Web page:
Medicare Part D
The presidential candidate is the latest critic of current laws that prohibit the government from negotiating drug prices for Medicare Part D.
Novo Nordisk replaces Sanofi as the top marketer of metabolic drugs; Actavis changed its name to Allergan; access to Medicare Part D has not reduced overall Medicare costs
Nexium tops the list of Medicare's spending on brand drugs; Gilead Sciences doubles its first-quarter profit; Pfizer reportedly wants to buy a rare-disease drug company
Key contributors to the total: Sovaldi, Harvoni and Olysio
President Barack Obama states in budget proposal that government should negotiate drug pricing; J&J's rare cancer drug's review is expedited; inhalable insulin hits pharmacy shelves.
The Office of the Inspector General says more needs to be done to keep Medicare patients from using the discount cards.
The agency's move to limit the formulary for certain drug classes is dead.
The White House's proposed FY 2015 budget gives an additional 1% to the FDA.
CMS is proposing a rule that could change how antidepressants get on Medicare Part D formularies.
ProPublica's deep-dive into Medicare brand-prescribing habits show brands make a dent in Medicare's budget.
HHS is looking into how J&J marketed opioid painkiller Nucynta, adding to the firm's list of investigations and those of the industry as a whole.
The drug maker can now add five new doses to its generic Opana ER offerings.
The nonpartisan Congressional Budget Office is tallying medical savings differently, adding a new perspective to chatter about the financial implications of nonadherence and rising drug prices.
Barack Obama edged Mitt Romney in fundraising from pharmas in the 2012 election, even as the industry favored Republicans in other contests. Were change-weary drug companies voting for the status quo?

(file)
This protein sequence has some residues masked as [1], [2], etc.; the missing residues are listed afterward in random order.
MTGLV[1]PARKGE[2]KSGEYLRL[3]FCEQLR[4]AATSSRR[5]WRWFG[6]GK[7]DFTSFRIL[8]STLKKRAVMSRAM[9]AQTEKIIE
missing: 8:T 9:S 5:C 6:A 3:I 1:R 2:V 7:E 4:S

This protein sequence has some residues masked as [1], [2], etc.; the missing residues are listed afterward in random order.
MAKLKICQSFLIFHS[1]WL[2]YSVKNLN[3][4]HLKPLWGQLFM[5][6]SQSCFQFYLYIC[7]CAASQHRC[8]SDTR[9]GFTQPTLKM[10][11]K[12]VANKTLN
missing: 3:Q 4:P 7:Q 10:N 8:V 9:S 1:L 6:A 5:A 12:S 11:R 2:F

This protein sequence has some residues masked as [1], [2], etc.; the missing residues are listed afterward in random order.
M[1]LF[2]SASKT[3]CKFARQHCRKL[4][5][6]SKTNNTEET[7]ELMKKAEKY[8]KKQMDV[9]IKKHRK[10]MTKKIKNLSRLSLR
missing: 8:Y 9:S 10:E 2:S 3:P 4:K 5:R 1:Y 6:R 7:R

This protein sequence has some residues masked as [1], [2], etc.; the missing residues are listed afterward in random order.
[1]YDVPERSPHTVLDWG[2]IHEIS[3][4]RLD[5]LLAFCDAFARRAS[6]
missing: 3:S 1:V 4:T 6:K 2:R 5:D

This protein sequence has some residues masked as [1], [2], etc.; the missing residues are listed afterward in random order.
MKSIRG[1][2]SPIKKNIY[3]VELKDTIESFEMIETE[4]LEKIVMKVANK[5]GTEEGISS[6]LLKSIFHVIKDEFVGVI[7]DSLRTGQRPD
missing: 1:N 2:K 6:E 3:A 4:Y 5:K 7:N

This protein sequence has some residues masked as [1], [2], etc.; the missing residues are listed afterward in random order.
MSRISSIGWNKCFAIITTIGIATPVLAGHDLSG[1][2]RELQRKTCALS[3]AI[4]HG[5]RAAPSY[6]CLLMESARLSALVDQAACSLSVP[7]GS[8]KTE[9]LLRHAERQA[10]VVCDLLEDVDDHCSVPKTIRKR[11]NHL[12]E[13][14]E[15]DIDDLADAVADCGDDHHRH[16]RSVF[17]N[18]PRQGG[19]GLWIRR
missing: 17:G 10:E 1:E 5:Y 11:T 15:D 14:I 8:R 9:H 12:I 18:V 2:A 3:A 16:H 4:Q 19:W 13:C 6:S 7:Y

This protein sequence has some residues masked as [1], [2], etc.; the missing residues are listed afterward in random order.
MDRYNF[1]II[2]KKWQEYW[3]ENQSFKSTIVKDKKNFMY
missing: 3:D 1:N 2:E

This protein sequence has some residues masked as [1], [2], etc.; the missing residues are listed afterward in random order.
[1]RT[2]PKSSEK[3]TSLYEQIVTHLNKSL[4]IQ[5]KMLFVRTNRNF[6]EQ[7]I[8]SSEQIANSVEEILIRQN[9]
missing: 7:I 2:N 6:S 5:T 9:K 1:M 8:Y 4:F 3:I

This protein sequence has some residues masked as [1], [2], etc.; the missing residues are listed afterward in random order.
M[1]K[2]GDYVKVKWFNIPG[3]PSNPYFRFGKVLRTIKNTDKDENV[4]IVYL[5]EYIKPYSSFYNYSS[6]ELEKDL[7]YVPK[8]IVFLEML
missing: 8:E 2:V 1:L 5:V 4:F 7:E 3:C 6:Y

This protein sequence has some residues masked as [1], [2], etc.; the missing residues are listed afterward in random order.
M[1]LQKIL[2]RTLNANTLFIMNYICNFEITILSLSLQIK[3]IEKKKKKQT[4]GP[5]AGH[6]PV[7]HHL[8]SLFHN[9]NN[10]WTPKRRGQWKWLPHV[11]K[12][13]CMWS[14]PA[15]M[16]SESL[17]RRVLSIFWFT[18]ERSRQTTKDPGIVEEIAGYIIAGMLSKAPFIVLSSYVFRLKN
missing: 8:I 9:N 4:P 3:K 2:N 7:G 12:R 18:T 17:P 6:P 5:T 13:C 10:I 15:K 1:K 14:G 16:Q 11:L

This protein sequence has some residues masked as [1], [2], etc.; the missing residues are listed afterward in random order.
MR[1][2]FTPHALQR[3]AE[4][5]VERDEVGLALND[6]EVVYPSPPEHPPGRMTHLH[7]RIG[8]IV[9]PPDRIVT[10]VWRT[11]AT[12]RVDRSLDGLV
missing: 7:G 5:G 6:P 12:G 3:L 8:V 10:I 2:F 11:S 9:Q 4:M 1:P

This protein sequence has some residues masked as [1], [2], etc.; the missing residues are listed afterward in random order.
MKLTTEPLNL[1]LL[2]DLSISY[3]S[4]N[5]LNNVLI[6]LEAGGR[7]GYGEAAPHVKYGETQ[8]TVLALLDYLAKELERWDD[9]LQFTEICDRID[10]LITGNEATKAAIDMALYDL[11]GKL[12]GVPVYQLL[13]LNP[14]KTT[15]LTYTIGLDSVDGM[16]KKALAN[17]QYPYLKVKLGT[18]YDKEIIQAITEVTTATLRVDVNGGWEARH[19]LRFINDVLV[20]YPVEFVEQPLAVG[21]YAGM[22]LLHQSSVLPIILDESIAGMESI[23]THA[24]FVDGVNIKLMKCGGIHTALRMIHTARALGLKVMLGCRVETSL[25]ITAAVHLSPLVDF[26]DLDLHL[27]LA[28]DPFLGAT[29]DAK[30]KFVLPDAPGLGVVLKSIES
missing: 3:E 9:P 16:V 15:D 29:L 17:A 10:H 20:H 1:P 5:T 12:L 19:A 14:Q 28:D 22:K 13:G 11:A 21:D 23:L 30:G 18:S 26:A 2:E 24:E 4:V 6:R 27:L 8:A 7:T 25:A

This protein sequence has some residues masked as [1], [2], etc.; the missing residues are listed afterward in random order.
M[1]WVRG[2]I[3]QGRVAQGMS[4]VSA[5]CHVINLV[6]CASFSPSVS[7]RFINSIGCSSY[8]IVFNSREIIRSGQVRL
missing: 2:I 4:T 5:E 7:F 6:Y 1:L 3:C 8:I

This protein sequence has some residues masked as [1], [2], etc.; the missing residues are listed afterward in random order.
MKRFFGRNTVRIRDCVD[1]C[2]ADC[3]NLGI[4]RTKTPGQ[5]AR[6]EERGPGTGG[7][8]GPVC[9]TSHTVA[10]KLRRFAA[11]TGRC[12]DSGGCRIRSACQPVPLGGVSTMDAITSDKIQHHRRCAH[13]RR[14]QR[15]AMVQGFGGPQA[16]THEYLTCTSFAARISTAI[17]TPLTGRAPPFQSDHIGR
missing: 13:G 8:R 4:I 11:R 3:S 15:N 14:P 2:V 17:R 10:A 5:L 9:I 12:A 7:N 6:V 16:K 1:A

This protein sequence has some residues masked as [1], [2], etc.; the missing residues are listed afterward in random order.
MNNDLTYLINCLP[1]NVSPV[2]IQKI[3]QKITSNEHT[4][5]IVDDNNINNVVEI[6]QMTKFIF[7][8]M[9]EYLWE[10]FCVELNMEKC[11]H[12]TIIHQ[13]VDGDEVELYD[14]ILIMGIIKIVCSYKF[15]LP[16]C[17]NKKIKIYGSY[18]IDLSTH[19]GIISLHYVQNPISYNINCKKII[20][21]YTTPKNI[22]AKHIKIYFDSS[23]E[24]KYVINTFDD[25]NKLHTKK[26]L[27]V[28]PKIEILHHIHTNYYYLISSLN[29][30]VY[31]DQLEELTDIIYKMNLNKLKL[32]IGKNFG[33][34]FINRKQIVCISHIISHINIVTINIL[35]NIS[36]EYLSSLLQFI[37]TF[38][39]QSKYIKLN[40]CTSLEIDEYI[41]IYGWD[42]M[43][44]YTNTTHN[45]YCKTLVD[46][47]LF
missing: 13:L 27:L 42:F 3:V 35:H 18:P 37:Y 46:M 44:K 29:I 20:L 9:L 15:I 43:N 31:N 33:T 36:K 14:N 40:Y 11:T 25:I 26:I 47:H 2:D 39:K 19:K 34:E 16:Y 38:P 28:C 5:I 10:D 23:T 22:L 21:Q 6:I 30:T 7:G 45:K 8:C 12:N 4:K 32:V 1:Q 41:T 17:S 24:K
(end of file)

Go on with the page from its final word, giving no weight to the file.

Congressional Republicans are trumpeting a cache of emails that give a glimpse into how the White House's deal with the pharma industry on healthcare reform came together. There's not much 'there' there, but there are some titillating glimpses into the legislative sausage factory.
The National Coalition on Health Care took aim at co-pay cards and coupons with a report suggesting that they might push 2 million US seniors to opt for more expensive branded drugs over generics.
President Obama's proposed 2013 budget would mandate an estimated $156 billion in new rebates to low-income seniors through Medicare over the next decade - discounts that would come out of the pockets of drug companies and could cost tens of thousands of jobs, according to PhRMA.
Armed with AARP and Kaiser Family research, members of the Senate Special Committee on Aging asked panelists why brand drug prices in the US continue to increase, while other countries pay half as much for the same products.
PhRMA has committed to finding $80 billion in savings on drugs sold in the US over 10 years, including selling drugs at half-price to seniors in the Medicare Part D "donut hole" coverage gap.
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